RIO DE JANEIRO -- Amnesty International published an open letter Tuesday criticizing the policies of President Jair Bolsonaro, saying they will lead to more homicides and deny some Brazilians their human rights.
The group said Bolsonaro's "anti-human rights" rhetoric throughout his career is now "being translated into concrete measures and actions that threaten and violate the human rights of all people in Brazil."
The letter outlined measures like Bolsonaro's moves to ease gun laws, a tougher new drug policy and what it said are attempts "to interfere unduly in the work of civil society organizations."
It also said Bolsonaro, who took office Jan. 1, is infringing on the rights of Brazil's indigenous people and communities of the descendants of enslaved people.
Amnesty's Brazil executive director, Jurema Werneck, noted that when Bolsonaro was elected, the organization warned of the risk that the far-right politician represented to human rights.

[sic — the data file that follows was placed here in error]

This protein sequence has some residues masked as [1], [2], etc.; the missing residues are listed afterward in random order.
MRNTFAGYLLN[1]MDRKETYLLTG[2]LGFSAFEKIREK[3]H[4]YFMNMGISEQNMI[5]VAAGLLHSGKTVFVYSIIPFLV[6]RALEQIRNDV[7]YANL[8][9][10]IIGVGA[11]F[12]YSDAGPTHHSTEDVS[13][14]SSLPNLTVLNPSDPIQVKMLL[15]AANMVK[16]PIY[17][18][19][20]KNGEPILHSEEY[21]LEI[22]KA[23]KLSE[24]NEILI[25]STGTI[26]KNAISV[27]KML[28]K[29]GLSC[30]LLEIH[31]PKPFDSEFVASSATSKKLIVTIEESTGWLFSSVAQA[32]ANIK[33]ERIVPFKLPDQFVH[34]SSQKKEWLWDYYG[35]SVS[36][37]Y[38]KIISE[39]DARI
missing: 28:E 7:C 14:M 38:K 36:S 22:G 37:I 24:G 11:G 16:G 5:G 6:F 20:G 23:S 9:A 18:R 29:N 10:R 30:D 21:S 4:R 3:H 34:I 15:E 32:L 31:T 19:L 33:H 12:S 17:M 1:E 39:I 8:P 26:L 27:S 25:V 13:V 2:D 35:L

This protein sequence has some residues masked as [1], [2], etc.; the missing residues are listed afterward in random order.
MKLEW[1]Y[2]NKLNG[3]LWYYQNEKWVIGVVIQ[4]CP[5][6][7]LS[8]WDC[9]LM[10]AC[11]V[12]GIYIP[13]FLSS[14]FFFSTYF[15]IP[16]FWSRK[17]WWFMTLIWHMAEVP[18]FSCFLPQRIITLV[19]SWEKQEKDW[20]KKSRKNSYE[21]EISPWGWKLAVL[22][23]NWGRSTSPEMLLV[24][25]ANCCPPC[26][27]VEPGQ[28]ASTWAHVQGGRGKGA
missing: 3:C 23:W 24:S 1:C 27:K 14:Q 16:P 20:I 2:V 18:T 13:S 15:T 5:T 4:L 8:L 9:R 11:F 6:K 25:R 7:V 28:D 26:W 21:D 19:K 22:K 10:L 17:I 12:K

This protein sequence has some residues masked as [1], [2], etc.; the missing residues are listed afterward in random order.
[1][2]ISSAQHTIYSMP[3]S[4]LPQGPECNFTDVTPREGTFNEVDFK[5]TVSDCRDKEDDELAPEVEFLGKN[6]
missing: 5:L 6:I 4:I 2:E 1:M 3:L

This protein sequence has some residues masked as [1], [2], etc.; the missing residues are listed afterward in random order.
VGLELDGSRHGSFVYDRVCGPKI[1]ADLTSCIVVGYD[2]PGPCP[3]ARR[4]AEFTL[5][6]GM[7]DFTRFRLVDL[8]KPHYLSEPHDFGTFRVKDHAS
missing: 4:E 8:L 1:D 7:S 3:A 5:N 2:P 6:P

"We are beginning to see that our concerns were justified," she said.
Erika Guevara-Rosas, the Amnesty International Americas director, said Bolsonaro's actions are a part of a worrying trend in the region.
"It is an extremely delicate time in the Americas," she said, citing Central Americans in need of protection in the United States and leaders accused of promoting violence and persecuting opponents in Venezuela and Nicaragua.
Bolsonaro's ministry of women, family and human rights responded to Amnesty International, saying they wanted to promote dialogue with the NGO to show that the their statements weren't true.
"There was no evidence that any of the accusations are based on data or concrete events," the statement read.
Also on Tuesday, governors from 13 of Brazil's 26 states published a letter protesting the decree that Bolsonaro signed to loosen gun laws. The decree increases annual ammunition purchase limits and gives the right to carry a gun in public without permission for people ranging from the federal police to professions like truckers, elected politicians and journalists.
"We do not think the measures outlined in the decree will help make our states safer, quite the opposite, these measures will have a negative impact on violence," the governors wrote.